Sergio Marshall

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The genes of the major histocompatibility complex (MHC) are amongst the most variable in vertebrates and represent some of the best candidates to study processes of adaptive evolution. However, despite the number of studies available, most of the information on the structure and function of these genes come from studies in mammals and birds in which the MHC(More)
Piscirickettsia salmonis is a bacterial fish pathogen seriously threatening the sustainability of the Chilean salmon industry. The biology and life cycle of this bacterium is not completely understood and there are no reports explaining how it survives or persists in marine environments. This work provides descriptive data of P. salmonis behavior when it is(More)
Genetic variability is a key problem in the prevention and therapy of RNA-based virus infections. Infectious Salmon Anemia virus (ISAv) is an RNA virus which aggressively attacks salmon producing farms worldwide and in particular in Chile. Just as with most of the Orthomyxovirus, ISAv displays high variability in its genome which is reflected by a wider(More)
A large group of low molecular weight natural compounds that exhibit antimicrobial activity has been isolated from animals and plants during the past two decades. Among them, cationic peptides are the most widespread. Interestingly, the variety and diversity of these peptides seem to be much wider than suspected. In fact, novel classes of peptides with(More)
Knowledge of the 3D structure of the binding groove of major histocompatibility (MHC) molecules, which play a central role in the immune response, is crucial to shed light into the details of peptide recognition and polymorphism. This work reports molecular modeling studies aimed at providing 3D models for two class I and two class II MHC alleles from Salmo(More)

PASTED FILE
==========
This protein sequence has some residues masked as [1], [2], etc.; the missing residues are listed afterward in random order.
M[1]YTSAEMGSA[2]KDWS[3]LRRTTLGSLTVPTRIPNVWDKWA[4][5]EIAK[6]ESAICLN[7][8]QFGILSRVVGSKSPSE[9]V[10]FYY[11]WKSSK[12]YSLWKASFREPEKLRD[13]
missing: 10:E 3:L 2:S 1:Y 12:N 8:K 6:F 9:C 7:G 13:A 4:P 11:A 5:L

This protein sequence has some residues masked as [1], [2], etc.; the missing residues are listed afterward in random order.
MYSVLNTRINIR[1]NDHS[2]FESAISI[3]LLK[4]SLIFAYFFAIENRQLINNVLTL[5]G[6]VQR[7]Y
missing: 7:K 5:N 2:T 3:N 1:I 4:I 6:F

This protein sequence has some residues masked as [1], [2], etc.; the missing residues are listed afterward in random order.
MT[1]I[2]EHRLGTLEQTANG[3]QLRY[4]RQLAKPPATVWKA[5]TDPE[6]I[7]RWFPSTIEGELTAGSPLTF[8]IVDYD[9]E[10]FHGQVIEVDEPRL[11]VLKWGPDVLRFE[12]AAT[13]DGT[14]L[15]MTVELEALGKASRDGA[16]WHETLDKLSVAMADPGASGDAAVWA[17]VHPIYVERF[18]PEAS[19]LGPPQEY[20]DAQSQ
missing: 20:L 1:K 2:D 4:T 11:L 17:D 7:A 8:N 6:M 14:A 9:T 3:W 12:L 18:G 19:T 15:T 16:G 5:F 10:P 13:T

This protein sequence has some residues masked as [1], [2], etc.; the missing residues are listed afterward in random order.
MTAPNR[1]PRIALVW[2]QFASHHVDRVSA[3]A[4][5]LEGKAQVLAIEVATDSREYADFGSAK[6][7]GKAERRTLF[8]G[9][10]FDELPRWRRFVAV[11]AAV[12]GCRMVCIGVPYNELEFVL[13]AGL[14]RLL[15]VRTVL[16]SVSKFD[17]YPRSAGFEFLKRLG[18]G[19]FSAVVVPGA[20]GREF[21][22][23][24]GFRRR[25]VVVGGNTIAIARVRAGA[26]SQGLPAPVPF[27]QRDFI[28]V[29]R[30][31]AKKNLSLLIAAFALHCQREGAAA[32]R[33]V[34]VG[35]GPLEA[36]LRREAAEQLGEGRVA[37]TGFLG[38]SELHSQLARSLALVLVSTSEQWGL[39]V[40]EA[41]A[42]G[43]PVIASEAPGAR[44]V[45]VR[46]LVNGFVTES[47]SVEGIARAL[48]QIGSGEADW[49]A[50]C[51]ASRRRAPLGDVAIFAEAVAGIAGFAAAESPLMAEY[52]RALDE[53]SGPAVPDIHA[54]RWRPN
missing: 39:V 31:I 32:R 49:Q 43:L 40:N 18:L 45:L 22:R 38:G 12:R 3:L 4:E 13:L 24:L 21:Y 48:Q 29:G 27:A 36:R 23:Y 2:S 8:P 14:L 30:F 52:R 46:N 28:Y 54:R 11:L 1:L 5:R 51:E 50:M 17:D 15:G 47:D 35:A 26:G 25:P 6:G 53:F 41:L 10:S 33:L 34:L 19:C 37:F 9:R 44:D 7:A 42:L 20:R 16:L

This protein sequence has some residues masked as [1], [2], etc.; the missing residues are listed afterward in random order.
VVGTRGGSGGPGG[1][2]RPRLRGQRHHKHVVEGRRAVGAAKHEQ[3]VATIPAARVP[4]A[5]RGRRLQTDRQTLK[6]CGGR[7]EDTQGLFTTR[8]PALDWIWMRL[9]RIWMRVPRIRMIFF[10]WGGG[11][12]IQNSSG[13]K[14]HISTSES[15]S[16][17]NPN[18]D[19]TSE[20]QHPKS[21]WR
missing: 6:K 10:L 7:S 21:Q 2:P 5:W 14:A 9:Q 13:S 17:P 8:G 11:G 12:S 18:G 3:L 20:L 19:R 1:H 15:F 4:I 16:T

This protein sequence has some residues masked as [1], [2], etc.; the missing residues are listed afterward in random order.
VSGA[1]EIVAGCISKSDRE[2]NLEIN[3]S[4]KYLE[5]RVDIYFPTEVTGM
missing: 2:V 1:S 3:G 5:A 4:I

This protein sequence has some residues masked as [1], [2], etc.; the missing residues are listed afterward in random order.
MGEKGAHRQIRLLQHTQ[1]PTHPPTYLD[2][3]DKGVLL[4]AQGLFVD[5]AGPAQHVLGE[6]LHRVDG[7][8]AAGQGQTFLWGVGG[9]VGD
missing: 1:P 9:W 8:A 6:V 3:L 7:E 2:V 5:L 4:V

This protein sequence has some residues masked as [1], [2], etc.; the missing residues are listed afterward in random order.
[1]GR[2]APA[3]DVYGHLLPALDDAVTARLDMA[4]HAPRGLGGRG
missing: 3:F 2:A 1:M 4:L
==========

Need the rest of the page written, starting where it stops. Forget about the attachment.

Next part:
Piscirickettsia salmonis is the etiologic agent of the salmonid rickettsial septicemia (SRS), an endemic disease which causes significant losses in salmon production. This intracellular bacterium is normally cultured in salmonid epithelial cell lines inducing characteristic cytopathic effects (CPEs). In this study we demonstrate that P. salmonis is able to(More)
An intracellular bacterium originally isolated from hatchery-reared juvenile white seabass Atractoscion nobilis in southern California, USA, was identified by sequences of the small and large subunit ribosomal (16S and 23S) DNA and the internal transcribed spacer (ITS) as Piscirickettsia salmonis. Considering all rDNA sequences compared, the white seabass(More)
Hepcidin is an antimicrobial peptide and a hormone produced mostly the liver. It is a cysteine-rich peptide with a highly conserved β-sheet structure. Recently, we described the hepcidin expression in liver of rainbow trout and its inducibility by iron overloading and lipopolysaccharide (LPS). Thus, in this work, we focused in analyzing the importance of(More)
In the selection or design of antimicrobial peptides, the key role played by cationic amino acids and chain length on the inhibitory potency and specificity is not clear. A fundamental study was conducted using chemically synthesized homopeptides of L-Lys and L-Arg ranging from 7 to 14 residues. Their effect on growth inhibition was evaluated over a wide(More)
Antifreeze glycoproteins (AFGPs) are considered to be the most efficient means to reduce ice damage to cell tissues since they are able to inhibit growth and crystallization of ice. The key element of antifreeze proteins is to act in a non-colligative manner which allows them to function at concentrations 300-500 times lowers than other dissolved solutes.(More)